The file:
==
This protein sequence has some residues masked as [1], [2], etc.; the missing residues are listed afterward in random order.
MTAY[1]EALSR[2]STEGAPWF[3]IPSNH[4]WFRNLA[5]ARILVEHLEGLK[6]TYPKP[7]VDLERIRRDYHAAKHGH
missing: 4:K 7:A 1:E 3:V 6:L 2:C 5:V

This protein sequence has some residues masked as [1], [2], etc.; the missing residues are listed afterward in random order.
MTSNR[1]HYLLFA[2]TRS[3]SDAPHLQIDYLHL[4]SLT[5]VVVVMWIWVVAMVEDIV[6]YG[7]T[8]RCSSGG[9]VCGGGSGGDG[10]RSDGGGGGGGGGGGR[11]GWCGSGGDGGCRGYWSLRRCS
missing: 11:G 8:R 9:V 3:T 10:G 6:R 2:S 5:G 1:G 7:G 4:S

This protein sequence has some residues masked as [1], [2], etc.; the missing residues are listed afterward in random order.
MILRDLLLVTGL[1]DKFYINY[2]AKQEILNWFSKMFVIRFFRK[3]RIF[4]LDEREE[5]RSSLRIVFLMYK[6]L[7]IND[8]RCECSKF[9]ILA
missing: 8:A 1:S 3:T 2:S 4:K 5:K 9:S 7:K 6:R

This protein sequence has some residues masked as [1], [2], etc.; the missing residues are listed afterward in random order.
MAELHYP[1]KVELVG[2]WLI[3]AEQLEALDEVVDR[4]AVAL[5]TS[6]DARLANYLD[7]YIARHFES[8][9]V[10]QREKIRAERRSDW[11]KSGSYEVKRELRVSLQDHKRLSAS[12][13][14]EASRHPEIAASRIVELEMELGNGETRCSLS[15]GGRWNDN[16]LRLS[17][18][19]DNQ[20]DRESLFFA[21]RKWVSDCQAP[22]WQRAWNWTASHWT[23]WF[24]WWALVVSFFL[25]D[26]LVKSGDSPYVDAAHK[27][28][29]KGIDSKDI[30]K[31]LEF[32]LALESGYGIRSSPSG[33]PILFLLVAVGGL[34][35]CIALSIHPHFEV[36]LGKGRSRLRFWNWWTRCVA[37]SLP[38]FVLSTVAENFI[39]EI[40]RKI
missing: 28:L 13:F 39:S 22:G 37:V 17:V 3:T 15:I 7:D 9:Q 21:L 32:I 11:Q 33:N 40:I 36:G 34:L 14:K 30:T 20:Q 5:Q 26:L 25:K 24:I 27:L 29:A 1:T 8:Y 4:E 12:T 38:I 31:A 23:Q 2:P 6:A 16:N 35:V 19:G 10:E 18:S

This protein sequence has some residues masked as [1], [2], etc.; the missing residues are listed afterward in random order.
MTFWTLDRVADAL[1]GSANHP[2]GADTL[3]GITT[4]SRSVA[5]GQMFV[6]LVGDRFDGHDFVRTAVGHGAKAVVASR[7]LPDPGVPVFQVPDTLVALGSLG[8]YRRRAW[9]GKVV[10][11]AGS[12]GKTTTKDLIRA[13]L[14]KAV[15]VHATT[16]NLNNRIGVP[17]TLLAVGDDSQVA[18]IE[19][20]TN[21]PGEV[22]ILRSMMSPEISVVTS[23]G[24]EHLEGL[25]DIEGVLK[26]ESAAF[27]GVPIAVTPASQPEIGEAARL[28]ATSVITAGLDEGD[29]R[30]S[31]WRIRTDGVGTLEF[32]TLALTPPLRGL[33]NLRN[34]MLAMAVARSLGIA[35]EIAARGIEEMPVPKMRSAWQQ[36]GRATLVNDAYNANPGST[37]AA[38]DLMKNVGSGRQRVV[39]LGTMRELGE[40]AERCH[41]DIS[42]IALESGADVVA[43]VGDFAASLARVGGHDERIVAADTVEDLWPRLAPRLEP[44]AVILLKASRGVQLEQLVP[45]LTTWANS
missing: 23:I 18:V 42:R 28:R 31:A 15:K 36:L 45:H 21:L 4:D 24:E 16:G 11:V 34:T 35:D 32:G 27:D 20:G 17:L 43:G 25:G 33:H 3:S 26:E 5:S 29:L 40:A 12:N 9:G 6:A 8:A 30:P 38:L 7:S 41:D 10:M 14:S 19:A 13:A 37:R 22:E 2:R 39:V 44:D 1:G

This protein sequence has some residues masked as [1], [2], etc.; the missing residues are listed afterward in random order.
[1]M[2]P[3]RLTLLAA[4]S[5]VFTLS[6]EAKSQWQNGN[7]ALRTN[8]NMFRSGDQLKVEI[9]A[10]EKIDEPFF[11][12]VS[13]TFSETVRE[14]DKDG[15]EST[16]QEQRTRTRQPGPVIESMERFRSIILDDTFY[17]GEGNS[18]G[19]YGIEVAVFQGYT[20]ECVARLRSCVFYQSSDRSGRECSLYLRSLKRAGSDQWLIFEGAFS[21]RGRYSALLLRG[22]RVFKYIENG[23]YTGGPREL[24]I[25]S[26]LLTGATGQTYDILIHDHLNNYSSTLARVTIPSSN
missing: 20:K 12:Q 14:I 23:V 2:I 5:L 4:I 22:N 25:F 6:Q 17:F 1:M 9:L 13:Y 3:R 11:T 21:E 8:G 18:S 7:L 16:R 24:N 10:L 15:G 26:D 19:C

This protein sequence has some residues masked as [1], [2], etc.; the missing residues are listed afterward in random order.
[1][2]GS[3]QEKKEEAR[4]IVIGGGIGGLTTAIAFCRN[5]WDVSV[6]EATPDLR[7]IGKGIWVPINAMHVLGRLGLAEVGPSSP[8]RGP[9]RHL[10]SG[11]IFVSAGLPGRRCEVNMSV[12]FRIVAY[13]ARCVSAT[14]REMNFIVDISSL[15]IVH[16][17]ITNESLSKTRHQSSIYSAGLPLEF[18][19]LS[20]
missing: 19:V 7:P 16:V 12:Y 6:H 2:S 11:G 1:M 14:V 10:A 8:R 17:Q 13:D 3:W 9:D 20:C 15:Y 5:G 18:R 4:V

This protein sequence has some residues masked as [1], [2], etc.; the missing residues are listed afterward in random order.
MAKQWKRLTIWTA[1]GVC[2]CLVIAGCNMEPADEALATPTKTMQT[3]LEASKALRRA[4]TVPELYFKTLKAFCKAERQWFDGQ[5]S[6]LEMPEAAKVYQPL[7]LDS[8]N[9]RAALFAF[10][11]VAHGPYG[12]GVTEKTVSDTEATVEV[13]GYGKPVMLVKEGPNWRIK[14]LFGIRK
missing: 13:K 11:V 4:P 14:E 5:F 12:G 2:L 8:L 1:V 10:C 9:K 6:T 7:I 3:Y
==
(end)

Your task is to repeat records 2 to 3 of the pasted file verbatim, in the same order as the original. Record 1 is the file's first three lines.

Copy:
This protein sequence has some residues masked as [1], [2], etc.; the missing residues are listed afterward in random order.
MTSNR[1]HYLLFA[2]TRS[3]SDAPHLQIDYLHL[4]SLT[5]VVVVMWIWVVAMVEDIV[6]YG[7]T[8]RCSSGG[9]VCGGGSGGDG[10]RSDGGGGGGGGGGGR[11]GWCGSGGDGGCRGYWSLRRCS
missing: 11:G 8:R 9:V 3:T 10:G 6:R 2:S 5:G 1:G 7:G 4:S

This protein sequence has some residues masked as [1], [2], etc.; the missing residues are listed afterward in random order.
MILRDLLLVTGL[1]DKFYINY[2]AKQEILNWFSKMFVIRFFRK[3]RIF[4]LDEREE[5]RSSLRIVFLMYK[6]L[7]IND[8]RCECSKF[9]ILA
missing: 8:A 1:S 3:T 2:S 4:K 5:K 9:S 7:K 6:R